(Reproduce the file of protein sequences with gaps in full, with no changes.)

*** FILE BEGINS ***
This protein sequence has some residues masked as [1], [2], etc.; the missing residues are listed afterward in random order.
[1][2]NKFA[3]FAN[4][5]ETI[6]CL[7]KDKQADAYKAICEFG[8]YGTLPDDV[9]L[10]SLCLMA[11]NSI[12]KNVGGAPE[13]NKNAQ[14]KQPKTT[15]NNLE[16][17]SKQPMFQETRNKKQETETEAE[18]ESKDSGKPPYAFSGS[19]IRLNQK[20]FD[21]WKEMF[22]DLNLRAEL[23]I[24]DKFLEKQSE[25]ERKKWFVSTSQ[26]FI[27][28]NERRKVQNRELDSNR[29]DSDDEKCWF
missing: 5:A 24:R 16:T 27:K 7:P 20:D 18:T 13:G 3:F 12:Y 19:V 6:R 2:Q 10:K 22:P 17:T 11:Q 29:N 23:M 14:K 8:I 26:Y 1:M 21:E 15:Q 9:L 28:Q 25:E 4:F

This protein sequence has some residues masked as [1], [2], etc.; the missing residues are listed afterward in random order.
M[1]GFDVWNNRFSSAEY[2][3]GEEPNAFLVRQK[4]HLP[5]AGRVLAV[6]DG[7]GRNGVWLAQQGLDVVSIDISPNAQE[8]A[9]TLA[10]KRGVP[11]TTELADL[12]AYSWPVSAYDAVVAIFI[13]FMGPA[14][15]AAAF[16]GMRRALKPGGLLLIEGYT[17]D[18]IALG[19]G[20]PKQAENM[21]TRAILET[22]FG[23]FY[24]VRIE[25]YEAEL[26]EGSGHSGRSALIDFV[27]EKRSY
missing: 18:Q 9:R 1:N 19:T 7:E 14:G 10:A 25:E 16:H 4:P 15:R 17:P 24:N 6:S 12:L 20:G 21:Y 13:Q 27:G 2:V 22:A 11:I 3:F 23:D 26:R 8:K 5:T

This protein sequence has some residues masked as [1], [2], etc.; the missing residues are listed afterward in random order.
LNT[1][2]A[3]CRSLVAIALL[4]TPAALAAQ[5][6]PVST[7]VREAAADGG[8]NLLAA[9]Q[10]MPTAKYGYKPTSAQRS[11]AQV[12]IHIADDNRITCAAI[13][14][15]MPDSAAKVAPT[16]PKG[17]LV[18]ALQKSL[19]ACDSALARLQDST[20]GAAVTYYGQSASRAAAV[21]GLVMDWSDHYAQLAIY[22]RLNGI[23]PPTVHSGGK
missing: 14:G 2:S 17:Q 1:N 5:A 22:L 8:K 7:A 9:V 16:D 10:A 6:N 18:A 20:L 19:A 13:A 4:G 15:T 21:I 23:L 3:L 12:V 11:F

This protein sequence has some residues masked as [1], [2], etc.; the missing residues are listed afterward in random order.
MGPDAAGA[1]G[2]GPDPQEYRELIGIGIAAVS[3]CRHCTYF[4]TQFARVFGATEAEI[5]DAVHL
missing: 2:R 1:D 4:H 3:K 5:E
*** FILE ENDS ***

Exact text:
This protein sequence has some residues masked as [1], [2], etc.; the missing residues are listed afterward in random order.
[1][2]NKFA[3]FAN[4][5]ETI[6]CL[7]KDKQADAYKAICEFG[8]YGTLPDDV[9]L[10]SLCLMA[11]NSI[12]KNVGGAPE[13]NKNAQ[14]KQPKTT[15]NNLE[16][17]SKQPMFQETRNKKQETETEAE[18]ESKDSGKPPYAFSGS[19]IRLNQK[20]FD[21]WKEMF[22]DLNLRAEL[23]I[24]DKFLEKQSE[25]ERKKWFVSTSQ[26]FI[27][28]NERRKVQNRELDSNR[29]DSDDEKCWF
missing: 5:A 24:R 16:T 27:K 7:P 20:D 18:T 13:G 3:F 12:Y 19:V 6:R 2:Q 10:K 22:P 17:T 11:Q 29:N 23:M 14:K 8:I 26:Y 1:M 21:E 15:Q 9:L 28:Q 25:E 4:F

This protein sequence has some residues masked as [1], [2], etc.; the missing residues are listed afterward in random order.
M[1]GFDVWNNRFSSAEY[2][3]GEEPNAFLVRQK[4]HLP[5]AGRVLAV[6]DG[7]GRNGVWLAQQGLDVVSIDISPNAQE[8]A[9]TLA[10]KRGVP[11]TTELADL[12]AYSWPVSAYDAVVAIFI[13]FMGPA[14][15]AAAF[16]GMRRALKPGGLLLIEGYT[17]D[18]IALG[19]G[20]PKQAENM[21]TRAILET[22]FG[23]FY[24]VRIE[25]YEAEL[26]EGSGHSGRSALIDFV[27]EKRSY
missing: 18:Q 9:R 1:N 19:T 7:E 14:G 10:A 25:E 16:H 4:P 15:R 17:P 24:N 6:S 12:L 20:G 21:Y 13:Q 27:G 2:V 22:A 11:I 3:F 23:D 26:R 8:K 5:T

This protein sequence has some residues masked as [1], [2], etc.; the missing residues are listed afterward in random order.
LNT[1][2]A[3]CRSLVAIALL[4]TPAALAAQ[5][6]PVST[7]VREAAADGG[8]NLLAA[9]Q[10]MPTAKYGYKPTSAQRS[11]AQV[12]IHIADDNRITCAAI[13][14][15]MPDSAAKVAPT[16]PKG[17]LV[18]ALQKSL[19]ACDSALARLQDST[20]GAAVTYYGQSASRAAAV[21]GLVMDWSDHYAQLAIY[22]RLNGI[23]PPTVHSGGK
missing: 14:G 2:S 17:Q 1:N 5:A 22:L 8:K 7:A 9:V 16:D 10:A 6:N 18:A 20:L 19:A 13:A 4:G 15:T 21:I 23:L 3:L 12:V 11:F

This protein sequence has some residues masked as [1], [2], etc.; the missing residues are listed afterward in random order.
MGPDAAGA[1]G[2]GPDPQEYRELIGIGIAAVS[3]CRHCTYF[4]TQFARVFGATEAEI[5]DAVHL
missing: 2:R 1:D 4:H 3:K 5:E